“I mean, every single moment that I get to be around individuals who are telling stories is fulfilling. It really is! It is incredible to me that I get to do this.”

 

How Netflix differs from other studios:

“[Shooting Black Mirror] felt very different to me. You have the ability, in working with and collaborating with Netflix, to make film that otherwise perhaps wouldn't have been supported by a studio. There is an amazing element to it that might seem like not a big deal, but because of the platform there is no one dictating the duration of the content, so you cut the length for what is right for the story. Because of that, you do what is right, you don’t just fill a quota. That trickles down to every single element of the creative process. Netflix is a really smart group of individuals and they have opinions and discussion points rather than making creative choices. I think that it's a really exciting time for storytellers and creative folks to get to have these different opportunities to tell stories that actually do give a lot of freedom.

“I've never done television, ever, and it's released all at once, and you can binge watch—it’s definitely how I consume television! Sometimes two hours isn't enough, sometimes an hour isn't enough, sometimes you just need to watch an entire season of something! And it really satiates that curiosity that gets instilled when you are watching a really good story. So it's cool, it's exciting. I want to do more. I have a lot of respect for everyone over there.”

How she gets ready for a red carpet:

“There's figuring out what your outfit is going to be. I don't have a stylist, but I work with a publicist who is so awesome and we are really close. Everything she suggests, I wear or purchase. On the actual day, I take a shower, if I’m lucky I get to have hair and makeup done by people who make me look way better than I’m supposed to [laughs]. It's almost like cheating! And then, I get dressed and off I go. Of course, once you have formed long relationships with makeup artists and hair stylists it ends up being really fun. There is lots of chatting and it's like you’re hanging out with your friends, while they’re putting you together. [Right before walking out on the carpet] I make sure that no one can see that I'm perspiring, so I do a quick little check. Like, how are the armpits doing? I adjust my spanx in the car. I hike down my dress and ask the person next to me if I have anything in my teeth and step onto the red carpet.”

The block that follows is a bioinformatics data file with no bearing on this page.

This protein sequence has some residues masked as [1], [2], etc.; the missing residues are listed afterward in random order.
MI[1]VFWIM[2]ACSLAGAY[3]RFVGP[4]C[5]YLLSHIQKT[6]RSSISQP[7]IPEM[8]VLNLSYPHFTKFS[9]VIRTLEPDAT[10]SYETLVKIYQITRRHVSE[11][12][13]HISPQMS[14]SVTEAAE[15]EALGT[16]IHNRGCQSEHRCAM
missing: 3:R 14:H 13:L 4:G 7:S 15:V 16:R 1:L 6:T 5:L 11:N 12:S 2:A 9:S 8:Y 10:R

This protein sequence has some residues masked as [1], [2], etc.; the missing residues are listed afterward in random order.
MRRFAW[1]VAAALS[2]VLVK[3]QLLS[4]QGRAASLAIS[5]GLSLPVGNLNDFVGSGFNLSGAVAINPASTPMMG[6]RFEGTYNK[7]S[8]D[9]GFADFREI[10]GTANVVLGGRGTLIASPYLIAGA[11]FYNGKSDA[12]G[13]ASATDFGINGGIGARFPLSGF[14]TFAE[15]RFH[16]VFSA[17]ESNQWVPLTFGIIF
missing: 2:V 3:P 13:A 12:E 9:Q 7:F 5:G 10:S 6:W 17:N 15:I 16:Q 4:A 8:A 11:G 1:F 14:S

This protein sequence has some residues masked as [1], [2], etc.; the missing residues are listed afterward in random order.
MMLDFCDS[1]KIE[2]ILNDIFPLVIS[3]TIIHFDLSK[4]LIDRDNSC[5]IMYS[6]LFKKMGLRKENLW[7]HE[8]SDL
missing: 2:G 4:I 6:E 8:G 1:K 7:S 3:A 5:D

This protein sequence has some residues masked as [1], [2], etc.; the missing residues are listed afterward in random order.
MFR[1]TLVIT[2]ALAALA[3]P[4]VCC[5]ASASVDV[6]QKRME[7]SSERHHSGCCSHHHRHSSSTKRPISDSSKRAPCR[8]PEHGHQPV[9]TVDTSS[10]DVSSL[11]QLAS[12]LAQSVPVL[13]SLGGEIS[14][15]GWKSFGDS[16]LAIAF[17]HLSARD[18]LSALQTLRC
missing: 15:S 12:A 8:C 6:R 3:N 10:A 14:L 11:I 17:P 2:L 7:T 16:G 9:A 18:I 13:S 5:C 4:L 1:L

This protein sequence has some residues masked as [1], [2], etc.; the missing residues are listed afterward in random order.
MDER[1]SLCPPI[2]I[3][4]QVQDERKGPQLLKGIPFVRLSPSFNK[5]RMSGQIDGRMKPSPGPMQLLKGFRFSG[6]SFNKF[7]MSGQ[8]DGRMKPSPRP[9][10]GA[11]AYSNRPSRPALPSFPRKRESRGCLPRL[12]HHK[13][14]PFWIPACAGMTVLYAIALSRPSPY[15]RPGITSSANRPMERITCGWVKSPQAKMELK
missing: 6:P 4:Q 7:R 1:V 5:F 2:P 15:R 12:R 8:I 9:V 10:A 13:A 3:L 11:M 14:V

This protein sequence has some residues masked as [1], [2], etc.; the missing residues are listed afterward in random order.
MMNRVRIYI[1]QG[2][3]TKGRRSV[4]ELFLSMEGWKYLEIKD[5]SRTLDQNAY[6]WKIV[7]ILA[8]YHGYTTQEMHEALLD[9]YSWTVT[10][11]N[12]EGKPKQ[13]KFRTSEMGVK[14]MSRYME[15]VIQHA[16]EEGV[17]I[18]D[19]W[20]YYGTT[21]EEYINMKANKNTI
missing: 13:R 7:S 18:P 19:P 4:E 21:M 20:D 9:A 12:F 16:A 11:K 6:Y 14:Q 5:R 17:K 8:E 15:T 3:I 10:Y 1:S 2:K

The most fulfilling part of her job:

“Immediately what kinda flashes through my mind are the various roles I've gotten through this experience. Not just acting roles, but getting to be a director backstage at a gay cabaret when I was 18, getting to be an assistant stage manager for an avant-garde show when I was 20, getting to write, getting to the last ten years when I've been directing quite a bit. And of course, the opportunity to do theater and film. I mean, every single moment that I get to be around individuals who are telling stories is fulfilling. It really is! It is incredible to me that I get to do this.”

What it’s like to go to a TIFF party:

“I went to a party that was thrown by InStyle with Hollywood Foreign Press Association. I went there alone and walked in and to my right I saw someone from behind and I instantly knew who it was: Octavia Spencer. And I was like, ‘OCTAVIA!’ And she turned around and I basically attached myself to her. I used to get so intimidated by these events and there is always a part of me that feels a little bit like, ‘Oh my gosh. Everyone is really dressed up!’ And the idea of small talk is always somewhat terrifying but then, the last several years when I go to one, there are so many people I love like family. I mean, it always ends up being a great, awesome fun night! Like I got to see Dakota Fanning and the last time that I saw her was the day she took her SATs and then went to the junket for Twilight Eclipse—I was so impressed with her. We had such a fun time doing all the press together and I remember talking to her about NYU. So I got to see her again last night, she’s a senior and she is going to be graduating soon and it's wonderful. It always feels like no time has passed.”